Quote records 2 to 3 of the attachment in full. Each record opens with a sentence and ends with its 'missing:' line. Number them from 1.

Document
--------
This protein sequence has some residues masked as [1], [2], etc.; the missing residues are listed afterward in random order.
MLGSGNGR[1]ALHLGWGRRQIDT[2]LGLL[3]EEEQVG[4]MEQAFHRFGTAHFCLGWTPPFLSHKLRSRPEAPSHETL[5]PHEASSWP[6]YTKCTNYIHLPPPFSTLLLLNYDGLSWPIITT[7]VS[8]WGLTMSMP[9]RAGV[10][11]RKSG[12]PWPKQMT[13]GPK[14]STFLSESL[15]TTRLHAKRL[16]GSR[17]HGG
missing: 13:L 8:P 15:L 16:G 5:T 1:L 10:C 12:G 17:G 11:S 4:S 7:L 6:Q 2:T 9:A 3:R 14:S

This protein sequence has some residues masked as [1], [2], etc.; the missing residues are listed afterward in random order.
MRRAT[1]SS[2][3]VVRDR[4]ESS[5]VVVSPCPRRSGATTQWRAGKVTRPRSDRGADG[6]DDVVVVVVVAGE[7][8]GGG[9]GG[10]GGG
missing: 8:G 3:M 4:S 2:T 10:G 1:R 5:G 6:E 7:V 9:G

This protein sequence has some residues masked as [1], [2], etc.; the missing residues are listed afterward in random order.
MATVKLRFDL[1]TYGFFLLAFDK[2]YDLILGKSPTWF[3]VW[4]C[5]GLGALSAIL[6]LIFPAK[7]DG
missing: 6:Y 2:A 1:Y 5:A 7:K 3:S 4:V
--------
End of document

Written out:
This protein sequence has some residues masked as [1], [2], etc.; the missing residues are listed afterward in random order.
MRRAT[1]SS[2][3]VVRDR[4]ESS[5]VVVSPCPRRSGATTQWRAGKVTRPRSDRGADG[6]DDVVVVVVVAGE[7][8]GGG[9]GG[10]GGG
missing: 8:G 3:M 4:S 2:T 10:G 1:R 5:G 6:E 7:V 9:G

This protein sequence has some residues masked as [1], [2], etc.; the missing residues are listed afterward in random order.
MATVKLRFDL[1]TYGFFLLAFDK[2]YDLILGKSPTWF[3]VW[4]C[5]GLGALSAIL[6]LIFPAK[7]DG
missing: 6:Y 2:A 1:Y 5:A 7:K 3:S 4:V